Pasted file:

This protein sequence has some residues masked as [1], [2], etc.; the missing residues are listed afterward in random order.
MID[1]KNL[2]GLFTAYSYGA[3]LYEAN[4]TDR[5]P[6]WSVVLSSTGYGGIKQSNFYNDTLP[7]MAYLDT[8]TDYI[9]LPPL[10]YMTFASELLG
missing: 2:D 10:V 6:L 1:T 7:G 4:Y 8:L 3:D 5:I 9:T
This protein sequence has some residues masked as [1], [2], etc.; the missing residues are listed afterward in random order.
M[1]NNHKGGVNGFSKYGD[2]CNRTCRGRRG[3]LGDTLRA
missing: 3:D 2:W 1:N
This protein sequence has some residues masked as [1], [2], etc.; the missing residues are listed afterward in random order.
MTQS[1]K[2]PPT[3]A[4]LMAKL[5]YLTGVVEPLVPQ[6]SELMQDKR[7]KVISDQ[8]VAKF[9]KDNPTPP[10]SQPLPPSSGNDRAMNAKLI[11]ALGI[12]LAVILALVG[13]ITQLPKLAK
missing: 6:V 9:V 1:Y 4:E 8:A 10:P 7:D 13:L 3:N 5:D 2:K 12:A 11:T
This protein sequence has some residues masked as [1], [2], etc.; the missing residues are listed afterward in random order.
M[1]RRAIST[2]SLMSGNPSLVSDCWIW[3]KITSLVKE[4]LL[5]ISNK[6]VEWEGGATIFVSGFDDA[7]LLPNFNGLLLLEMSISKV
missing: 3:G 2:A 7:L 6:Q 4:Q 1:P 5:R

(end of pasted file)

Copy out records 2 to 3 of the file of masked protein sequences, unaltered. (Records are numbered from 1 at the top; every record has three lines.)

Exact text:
This protein sequence has some residues masked as [1], [2], etc.; the missing residues are listed afterward in random order.
M[1]NNHKGGVNGFSKYGD[2]CNRTCRGRRG[3]LGDTLRA
missing: 3:D 2:W 1:N
This protein sequence has some residues masked as [1], [2], etc.; the missing residues are listed afterward in random order.
MTQS[1]K[2]PPT[3]A[4]LMAKL[5]YLTGVVEPLVPQ[6]SELMQDKR[7]KVISDQ[8]VAKF[9]KDNPTPP[10]SQPLPPSSGNDRAMNAKLI[11]ALGI[12]LAVILALVG[13]ITQLPKLAK
missing: 6:V 9:V 1:Y 4:E 8:A 10:P 7:D 13:L 3:N 5:D 2:K 12:A 11:T